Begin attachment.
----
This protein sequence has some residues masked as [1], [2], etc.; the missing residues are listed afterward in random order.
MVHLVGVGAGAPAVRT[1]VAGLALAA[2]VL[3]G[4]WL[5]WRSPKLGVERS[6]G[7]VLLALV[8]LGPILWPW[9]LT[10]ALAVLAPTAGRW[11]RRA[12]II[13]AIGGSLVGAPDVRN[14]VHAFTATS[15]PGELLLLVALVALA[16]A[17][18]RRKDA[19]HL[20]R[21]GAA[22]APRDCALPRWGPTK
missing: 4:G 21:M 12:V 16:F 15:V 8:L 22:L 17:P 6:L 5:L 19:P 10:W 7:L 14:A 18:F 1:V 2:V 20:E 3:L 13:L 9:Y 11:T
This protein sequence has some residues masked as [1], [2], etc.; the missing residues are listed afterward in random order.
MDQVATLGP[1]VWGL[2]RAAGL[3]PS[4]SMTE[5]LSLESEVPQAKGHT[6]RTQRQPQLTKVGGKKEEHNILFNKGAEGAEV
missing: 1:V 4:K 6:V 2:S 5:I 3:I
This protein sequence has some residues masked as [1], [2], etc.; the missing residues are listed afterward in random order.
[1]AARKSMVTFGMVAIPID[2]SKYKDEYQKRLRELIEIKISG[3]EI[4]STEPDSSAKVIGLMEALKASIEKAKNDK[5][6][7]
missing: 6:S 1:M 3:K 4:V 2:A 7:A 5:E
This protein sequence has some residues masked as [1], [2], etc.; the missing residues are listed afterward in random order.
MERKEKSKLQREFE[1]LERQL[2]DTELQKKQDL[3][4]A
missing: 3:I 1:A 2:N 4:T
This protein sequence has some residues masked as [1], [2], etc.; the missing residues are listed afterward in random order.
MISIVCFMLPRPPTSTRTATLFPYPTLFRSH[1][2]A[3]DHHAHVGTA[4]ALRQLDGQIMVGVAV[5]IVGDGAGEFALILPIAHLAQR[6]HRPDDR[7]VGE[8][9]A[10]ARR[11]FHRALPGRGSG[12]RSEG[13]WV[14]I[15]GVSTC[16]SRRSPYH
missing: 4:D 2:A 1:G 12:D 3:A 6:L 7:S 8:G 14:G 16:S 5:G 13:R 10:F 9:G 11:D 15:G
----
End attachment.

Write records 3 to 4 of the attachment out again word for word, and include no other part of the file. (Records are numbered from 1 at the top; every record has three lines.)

This protein sequence has some residues masked as [1], [2], etc.; the missing residues are listed afterward in random order.
[1]AARKSMVTFGMVAIPID[2]SKYKDEYQKRLRELIEIKISG[3]EI[4]STEPDSSAKVIGLMEALKASIEKAKNDK[5][6][7]
missing: 6:S 1:M 3:K 4:V 2:A 7:A 5:E
This protein sequence has some residues masked as [1], [2], etc.; the missing residues are listed afterward in random order.
MERKEKSKLQREFE[1]LERQL[2]DTELQKKQDL[3][4]A
missing: 3:I 1:A 2:N 4:T